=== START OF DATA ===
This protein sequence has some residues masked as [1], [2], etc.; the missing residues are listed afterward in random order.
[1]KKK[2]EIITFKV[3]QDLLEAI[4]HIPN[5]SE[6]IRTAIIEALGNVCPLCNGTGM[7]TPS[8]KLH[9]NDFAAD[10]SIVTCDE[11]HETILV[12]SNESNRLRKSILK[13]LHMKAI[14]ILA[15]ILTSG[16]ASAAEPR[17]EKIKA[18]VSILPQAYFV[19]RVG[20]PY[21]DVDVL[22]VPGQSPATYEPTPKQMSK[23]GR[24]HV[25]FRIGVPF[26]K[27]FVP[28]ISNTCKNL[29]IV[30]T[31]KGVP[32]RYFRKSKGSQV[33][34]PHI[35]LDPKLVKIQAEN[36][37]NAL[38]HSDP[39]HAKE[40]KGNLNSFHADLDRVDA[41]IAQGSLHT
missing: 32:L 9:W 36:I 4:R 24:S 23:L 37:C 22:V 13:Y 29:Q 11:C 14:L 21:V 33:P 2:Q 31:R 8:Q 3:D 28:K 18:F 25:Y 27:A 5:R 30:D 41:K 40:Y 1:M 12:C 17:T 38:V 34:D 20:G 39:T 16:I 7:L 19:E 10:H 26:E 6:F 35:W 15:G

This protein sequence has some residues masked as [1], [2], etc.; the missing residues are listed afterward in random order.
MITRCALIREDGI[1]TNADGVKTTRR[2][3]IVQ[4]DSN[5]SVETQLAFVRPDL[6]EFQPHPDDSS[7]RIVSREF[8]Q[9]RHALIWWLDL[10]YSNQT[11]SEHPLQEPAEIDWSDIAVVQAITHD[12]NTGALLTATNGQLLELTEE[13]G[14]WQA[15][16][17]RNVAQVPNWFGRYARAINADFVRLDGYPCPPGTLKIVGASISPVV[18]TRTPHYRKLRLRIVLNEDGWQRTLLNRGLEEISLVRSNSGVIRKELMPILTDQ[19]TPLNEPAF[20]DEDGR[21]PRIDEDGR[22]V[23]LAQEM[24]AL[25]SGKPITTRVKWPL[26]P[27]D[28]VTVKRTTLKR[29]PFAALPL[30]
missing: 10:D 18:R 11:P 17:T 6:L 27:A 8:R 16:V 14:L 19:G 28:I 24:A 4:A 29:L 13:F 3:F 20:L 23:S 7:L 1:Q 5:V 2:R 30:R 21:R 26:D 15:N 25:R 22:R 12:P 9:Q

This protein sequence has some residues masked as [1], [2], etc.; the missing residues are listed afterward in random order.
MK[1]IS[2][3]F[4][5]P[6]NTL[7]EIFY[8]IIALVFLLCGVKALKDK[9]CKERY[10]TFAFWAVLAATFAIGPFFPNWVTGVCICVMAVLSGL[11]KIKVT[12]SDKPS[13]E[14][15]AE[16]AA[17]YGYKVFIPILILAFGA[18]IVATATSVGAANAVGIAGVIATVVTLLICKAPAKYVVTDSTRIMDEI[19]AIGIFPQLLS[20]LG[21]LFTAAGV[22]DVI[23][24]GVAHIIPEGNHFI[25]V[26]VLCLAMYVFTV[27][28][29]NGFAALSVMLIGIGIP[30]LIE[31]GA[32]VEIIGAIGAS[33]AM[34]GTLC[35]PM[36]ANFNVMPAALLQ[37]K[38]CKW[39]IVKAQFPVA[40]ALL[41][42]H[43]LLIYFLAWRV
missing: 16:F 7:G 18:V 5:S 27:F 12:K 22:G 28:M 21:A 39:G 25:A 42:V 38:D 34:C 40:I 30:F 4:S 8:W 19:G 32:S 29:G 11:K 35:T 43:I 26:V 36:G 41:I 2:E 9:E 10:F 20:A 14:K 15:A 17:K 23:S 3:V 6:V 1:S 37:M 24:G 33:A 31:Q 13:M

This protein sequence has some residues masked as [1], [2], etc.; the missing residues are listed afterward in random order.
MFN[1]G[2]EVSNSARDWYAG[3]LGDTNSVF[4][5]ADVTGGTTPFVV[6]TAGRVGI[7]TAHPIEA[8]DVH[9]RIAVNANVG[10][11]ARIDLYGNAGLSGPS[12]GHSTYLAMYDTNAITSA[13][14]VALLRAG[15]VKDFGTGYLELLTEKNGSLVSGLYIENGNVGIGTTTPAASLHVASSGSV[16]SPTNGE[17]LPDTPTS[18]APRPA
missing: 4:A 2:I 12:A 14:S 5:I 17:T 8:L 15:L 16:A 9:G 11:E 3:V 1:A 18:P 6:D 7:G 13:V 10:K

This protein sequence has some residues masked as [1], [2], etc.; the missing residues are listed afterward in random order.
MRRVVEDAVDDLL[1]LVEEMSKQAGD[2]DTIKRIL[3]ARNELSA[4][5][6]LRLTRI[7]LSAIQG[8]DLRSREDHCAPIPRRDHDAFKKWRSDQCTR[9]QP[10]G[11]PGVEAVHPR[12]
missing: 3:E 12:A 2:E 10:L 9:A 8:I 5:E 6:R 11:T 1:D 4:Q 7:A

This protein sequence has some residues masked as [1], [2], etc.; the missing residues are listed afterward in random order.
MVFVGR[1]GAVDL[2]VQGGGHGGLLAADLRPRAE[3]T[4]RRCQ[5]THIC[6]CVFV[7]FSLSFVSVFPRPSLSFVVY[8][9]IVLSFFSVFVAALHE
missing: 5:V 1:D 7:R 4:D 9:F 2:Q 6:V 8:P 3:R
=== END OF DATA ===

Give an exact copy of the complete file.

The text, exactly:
This protein sequence has some residues masked as [1], [2], etc.; the missing residues are listed afterward in random order.
[1]KKK[2]EIITFKV[3]QDLLEAI[4]HIPN[5]SE[6]IRTAIIEALGNVCPLCNGTGM[7]TPS[8]KLH[9]NDFAAD[10]SIVTCDE[11]HETILV[12]SNESNRLRKSILK[13]LHMKAI[14]ILA[15]ILTSG[16]ASAAEPR[17]EKIKA[18]VSILPQAYFV[19]RVG[20]PY[21]DVDVL[22]VPGQSPATYEPTPKQMSK[23]GR[24]HV[25]FRIGVPF[26]K[27]FVP[28]ISNTCKNL[29]IV[30]T[31]KGVP[32]RYFRKSKGSQV[33][34]PHI[35]LDPKLVKIQAEN[36][37]NAL[38]HSDP[39]HAKE[40]KGNLNSFHADLDRVDA[41]IAQGSLHT
missing: 32:L 9:W 36:I 4:R 24:S 23:L 37:C 22:V 13:Y 29:Q 11:C 14:L 21:V 33:P 2:Q 31:R 8:Q 3:D 28:K 18:F 25:Y 27:A 5:R 30:D 41:K 40:Y 1:M 12:C 17:T 38:V 34:D 20:G 39:T 16:I 7:L 19:E 10:H 26:E 6:F 35:W 15:G

This protein sequence has some residues masked as [1], [2], etc.; the missing residues are listed afterward in random order.
MITRCALIREDGI[1]TNADGVKTTRR[2][3]IVQ[4]DSN[5]SVETQLAFVRPDL[6]EFQPHPDDSS[7]RIVSREF[8]Q[9]RHALIWWLDL[10]YSNQT[11]SEHPLQEPAEIDWSDIAVVQAITHD[12]NTGALLTATNGQLLELTEE[13]G[14]WQA[15][16][17]RNVAQVPNWFGRYARAINADFVRLDGYPCPPGTLKIVGASISPVV[18]TRTPHYRKLRLRIVLNEDGWQRTLLNRGLEEISLVRSNSGVIRKELMPILTDQ[19]TPLNEPAF[20]DEDGR[21]PRIDEDGR[22]V[23]LAQEM[24]AL[25]SGKPITTRVKWPL[26]P[27]D[28]VTVKRTTLKR[29]PFAALPL[30]
missing: 10:D 18:R 11:P 17:T 6:L 27:A 8:R 16:V 14:L 19:G 28:I 24:A 4:A 29:L 13:F 3:F 20:L 23:S 7:L 1:Q 5:V 2:R 30:R 21:R 26:D 15:N 25:R 22:R 12:P 9:Q

This protein sequence has some residues masked as [1], [2], etc.; the missing residues are listed afterward in random order.
MK[1]IS[2][3]F[4][5]P[6]NTL[7]EIFY[8]IIALVFLLCGVKALKDK[9]CKERY[10]TFAFWAVLAATFAIGPFFPNWVTGVCICVMAVLSGL[11]KIKVT[12]SDKPS[13]E[14][15]AE[16]AA[17]YGYKVFIPILILAFGA[18]IVATATSVGAANAVGIAGVIATVVTLLICKAPAKYVVTDSTRIMDEI[19]AIGIFPQLLS[20]LG[21]LFTAAGV[22]DVI[23][24]GVAHIIPEGNHFI[25]V[26]VLCLAMYVFTV[27][28][29]NGFAALSVMLIGIGIP[30]LIE[31]GA[32]VEIIGAIGAS[33]AM[34]GTLC[35]PM[36]ANFNVMPAALLQ[37]K[38]CKW[39]IVKAQFPVA[40]ALL[41][42]H[43]LLIYFLAWRV
missing: 16:F 7:G 18:V 5:S 27:F 12:K 22:G 28:M 21:A 39:G 25:A 42:V 38:D 34:C 40:I 30:F 4:S 8:W 19:G 32:S 29:G 11:K 35:T 43:I 26:V 36:G 41:I 2:E 9:E 10:F 20:A 14:K 15:A 17:K 23:S 3:V 6:V 1:S 37:M 24:G 33:A 31:Q 13:M

This protein sequence has some residues masked as [1], [2], etc.; the missing residues are listed afterward in random order.
MFN[1]G[2]EVSNSARDWYAG[3]LGDTNSVF[4][5]ADVTGGTTPFVV[6]TAGRVGI[7]TAHPIEA[8]DVH[9]RIAVNANVG[10][11]ARIDLYGNAGLSGPS[12]GHSTYLAMYDTNAITSA[13][14]VALLRAG[15]VKDFGTGYLELLTEKNGSLVSGLYIENGNVGIGTTTPAASLHVASSGSV[16]SPTNGE[17]LPDTPTS[18]APRPA
missing: 4:A 2:I 12:A 14:S 5:I 17:T 8:L 15:L 16:A 9:G 11:E 3:V 1:A 18:P 6:D 7:G 13:V 10:K

This protein sequence has some residues masked as [1], [2], etc.; the missing residues are listed afterward in random order.
MRRVVEDAVDDLL[1]LVEEMSKQAGD[2]DTIKRIL[3]ARNELSA[4][5][6]LRLTRI[7]LSAIQG[8]DLRSREDHCAPIPRRDHDAFKKWRSDQCTR[9]QP[10]G[11]PGVEAVHPR[12]
missing: 3:E 12:A 2:E 10:L 9:A 8:I 5:E 6:R 11:T 1:D 4:Q 7:A

This protein sequence has some residues masked as [1], [2], etc.; the missing residues are listed afterward in random order.
MVFVGR[1]GAVDL[2]VQGGGHGGLLAADLRPRAE[3]T[4]RRCQ[5]THIC[6]CVFV[7]FSLSFVSVFPRPSLSFVVY[8][9]IVLSFFSVFVAALHE
missing: 5:V 1:D 7:R 4:D 9:F 2:Q 6:V 8:P 3:R